“Faster global growth and reflation implies that the next move in monetary policy in the Eurozone and Japan is likely to be towards tightening, even as the Fed prepares to hike rates further”
– Richard Jerram, Chief Economist, Bank of Singapore
- Global economic growth continues to improve and, together with firmer commodity prices, this is reducing the risk of deflation. Headline inflation rates have picked up across the developed world, although core inflation has been slower to respond as it typically excludes the effect of higher oil prices.
- Faster growth and higher inflation spells a turning point in global monetary policy. Of course the U.S. is already tightening and various emerging markets seem to have stopped cutting rates, so the focus is on other developed markets. In 2H2017, we can expect to see the Eurozone planning to taper asset purchases and Japan start to increase the target yield for bonds.
- In the U.S., the “America First” attitude will be a persistent risk. With the trade deficit already at 4 per cent of GDP, and set to expand due to the strong U.S. dollar and tight domestic capacity, tariff protection will be a constant threat.
- In Europe, the dichotomy continues between an increasingly solid economic performance and continued political turmoil and uncertainty. PMI readings show Eurozone business confidence at the highest level since 2011, while unemployment has been falling steadily for over three years.
- The improving economy seems to have done little to reduce public dissatisfaction with the political status quo. This should not be too much of a surprise, as the U.K. and U.S. both enjoyed a stronger recovery than the Eurozone from the recession of 2008-09, but were not immune to unexpected election outcomes last year.
- The U.K. is treading a perilous path towards Brexit and there is the danger that it leaves the European Union without securing any form of preferential access for trade relations. Large budget and external deficits limit the room for manoeuvre and leave the U.K. exposed to damage from Brexit.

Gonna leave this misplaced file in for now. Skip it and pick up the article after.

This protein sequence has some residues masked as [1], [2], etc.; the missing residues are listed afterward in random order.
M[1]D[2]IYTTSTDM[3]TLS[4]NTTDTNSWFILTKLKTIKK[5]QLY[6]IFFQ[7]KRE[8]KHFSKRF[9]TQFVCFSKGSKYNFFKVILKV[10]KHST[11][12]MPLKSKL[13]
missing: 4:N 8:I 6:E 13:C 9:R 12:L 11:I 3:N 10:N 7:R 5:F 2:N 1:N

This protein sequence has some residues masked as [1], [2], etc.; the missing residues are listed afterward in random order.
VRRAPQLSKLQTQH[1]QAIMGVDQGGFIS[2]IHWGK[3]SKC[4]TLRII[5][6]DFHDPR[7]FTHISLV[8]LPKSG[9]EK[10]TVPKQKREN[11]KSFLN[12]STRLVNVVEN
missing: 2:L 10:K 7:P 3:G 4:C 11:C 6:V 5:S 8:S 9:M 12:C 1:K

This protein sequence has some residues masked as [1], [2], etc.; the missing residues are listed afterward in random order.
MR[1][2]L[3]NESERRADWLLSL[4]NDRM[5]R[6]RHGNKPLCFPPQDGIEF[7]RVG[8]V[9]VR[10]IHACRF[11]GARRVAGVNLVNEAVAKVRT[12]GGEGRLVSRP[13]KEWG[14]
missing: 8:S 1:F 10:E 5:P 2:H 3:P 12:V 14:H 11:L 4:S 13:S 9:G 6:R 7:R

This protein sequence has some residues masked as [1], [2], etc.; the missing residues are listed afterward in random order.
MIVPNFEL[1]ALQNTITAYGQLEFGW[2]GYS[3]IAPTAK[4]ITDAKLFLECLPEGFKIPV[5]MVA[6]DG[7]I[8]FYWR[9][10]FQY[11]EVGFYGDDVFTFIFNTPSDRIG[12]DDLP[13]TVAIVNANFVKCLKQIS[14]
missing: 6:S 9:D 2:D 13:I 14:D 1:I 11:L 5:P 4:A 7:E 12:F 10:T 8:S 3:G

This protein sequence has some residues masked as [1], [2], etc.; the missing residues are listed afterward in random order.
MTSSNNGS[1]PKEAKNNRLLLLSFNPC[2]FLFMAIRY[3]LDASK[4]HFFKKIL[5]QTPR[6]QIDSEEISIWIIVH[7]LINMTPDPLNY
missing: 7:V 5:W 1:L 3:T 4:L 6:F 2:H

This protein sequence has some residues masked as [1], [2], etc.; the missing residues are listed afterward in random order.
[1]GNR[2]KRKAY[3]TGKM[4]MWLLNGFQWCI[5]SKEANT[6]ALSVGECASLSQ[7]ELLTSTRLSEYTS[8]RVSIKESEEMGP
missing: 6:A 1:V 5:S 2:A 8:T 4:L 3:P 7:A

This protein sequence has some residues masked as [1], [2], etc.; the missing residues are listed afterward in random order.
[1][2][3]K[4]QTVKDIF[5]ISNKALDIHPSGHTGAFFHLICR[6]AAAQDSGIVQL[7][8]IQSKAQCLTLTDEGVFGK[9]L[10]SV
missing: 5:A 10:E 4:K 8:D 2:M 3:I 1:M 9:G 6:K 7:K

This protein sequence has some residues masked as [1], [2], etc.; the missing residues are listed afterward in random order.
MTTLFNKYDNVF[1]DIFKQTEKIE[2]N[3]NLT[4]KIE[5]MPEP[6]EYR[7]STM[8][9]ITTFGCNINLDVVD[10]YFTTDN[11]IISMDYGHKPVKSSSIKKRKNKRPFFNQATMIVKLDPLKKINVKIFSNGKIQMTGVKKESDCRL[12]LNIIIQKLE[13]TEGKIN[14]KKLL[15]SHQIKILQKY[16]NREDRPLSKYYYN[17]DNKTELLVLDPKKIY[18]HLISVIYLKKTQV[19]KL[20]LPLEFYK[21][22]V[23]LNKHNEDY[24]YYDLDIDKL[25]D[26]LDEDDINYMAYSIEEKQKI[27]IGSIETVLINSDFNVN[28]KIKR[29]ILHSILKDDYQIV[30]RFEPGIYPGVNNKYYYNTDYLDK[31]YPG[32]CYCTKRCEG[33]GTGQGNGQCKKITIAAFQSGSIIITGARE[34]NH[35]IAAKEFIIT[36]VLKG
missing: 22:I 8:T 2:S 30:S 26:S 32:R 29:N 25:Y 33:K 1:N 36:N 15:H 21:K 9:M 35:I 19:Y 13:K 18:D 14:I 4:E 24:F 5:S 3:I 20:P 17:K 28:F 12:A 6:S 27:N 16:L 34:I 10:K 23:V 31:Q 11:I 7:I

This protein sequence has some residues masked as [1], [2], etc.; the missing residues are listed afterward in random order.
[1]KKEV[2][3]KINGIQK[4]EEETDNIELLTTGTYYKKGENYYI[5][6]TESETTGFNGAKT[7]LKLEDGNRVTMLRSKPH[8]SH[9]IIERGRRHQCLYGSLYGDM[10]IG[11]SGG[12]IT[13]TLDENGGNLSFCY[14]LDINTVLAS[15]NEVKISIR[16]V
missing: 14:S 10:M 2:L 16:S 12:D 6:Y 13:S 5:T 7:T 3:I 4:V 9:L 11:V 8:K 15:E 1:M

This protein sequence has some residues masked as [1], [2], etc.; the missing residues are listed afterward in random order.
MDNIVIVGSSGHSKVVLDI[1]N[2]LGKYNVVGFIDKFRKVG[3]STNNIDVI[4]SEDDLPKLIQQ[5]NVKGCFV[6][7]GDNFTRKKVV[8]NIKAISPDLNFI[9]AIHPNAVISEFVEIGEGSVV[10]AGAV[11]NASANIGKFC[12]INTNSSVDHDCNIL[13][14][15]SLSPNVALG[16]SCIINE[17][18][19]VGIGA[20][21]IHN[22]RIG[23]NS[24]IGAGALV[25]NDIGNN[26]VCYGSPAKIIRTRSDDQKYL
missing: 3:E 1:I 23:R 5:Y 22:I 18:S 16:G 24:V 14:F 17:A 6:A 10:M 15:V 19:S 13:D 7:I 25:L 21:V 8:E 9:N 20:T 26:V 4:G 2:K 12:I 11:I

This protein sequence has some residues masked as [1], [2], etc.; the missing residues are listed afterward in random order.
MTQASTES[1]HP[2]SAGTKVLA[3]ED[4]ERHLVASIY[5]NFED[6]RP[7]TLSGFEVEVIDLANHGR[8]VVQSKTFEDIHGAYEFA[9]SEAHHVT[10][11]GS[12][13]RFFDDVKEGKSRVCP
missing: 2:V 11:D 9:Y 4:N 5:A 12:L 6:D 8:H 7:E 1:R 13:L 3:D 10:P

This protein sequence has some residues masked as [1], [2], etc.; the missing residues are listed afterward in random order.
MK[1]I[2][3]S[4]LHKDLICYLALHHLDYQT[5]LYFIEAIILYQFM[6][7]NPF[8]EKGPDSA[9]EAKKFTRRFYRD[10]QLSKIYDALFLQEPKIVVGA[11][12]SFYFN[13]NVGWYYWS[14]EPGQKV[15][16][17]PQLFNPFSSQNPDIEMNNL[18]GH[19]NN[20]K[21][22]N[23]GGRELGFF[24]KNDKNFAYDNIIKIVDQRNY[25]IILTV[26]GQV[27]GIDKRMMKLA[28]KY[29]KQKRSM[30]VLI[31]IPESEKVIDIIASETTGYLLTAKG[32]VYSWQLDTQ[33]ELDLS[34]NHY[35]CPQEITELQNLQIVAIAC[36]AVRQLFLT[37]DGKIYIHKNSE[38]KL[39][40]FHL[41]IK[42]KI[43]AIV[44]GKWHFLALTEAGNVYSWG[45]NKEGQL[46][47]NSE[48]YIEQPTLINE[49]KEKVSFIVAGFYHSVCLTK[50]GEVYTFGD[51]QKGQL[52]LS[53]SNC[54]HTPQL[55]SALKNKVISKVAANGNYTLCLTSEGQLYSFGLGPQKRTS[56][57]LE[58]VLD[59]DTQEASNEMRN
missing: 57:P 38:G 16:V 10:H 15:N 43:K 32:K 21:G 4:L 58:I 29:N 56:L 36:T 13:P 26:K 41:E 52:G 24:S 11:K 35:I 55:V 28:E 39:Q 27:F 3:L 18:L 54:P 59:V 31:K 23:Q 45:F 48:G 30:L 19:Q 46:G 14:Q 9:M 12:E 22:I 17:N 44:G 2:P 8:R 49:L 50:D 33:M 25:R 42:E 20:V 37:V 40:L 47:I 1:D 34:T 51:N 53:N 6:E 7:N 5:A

- In Japan, the pick-up in regional trade has boosted Japan’s exports in recent months, even before we see the likely benefits of the recent currency weakness. In turn this is driving a rebound in industrial output that will feed through to corporate profits.
- As in Europe, solid economic growth means that discussion is turning to the question of when the Bank of Japan (BOJ) might start to tighten monetary policy. Assuming that inflation picks up a little in coming months and the exchange rate remains soft, the BOJ could look at raising the target for 10-year bond yields around the middle of the year. This could bring the benefit of reducing a source of potential friction with the U.S., as well as reducing the pressure for the BOJ to expand its balance sheet so rapidly.
- In China, concern over the overheating housing market has brought some macro-prudential policy tightening, as well as a slight squeeze on liquidity. This points to slower growth in coming months, but it seems unlikely to risk a serious undershoot of targets.
- Policy-makers’ priorities have been clear in recent years, with the determination to deliver solid growth taking precedence over efforts to control the credit bubble. As a consequence, the debt service burden is rising, bringing the risk of a rise in non-performing loans. However, most of the debts are in local currency, so the government should be able to prevent abrupt systemic disruption.
- The recovery in emerging markets is threatened by higher U.S. interest rates and trade protectionism. Asia is relatively less exposed to a rise in borrowing costs, as most economies run a current account surplus, so are exporters of capital.
- Conversely, Asia is badly exposed to a reversal of the globalisation of the past few decades. Even if America’s protectionist focus is on China, the rest of the region is indirectly threatened, as much of the trade with China is ultimately dependent on demand from the United States.
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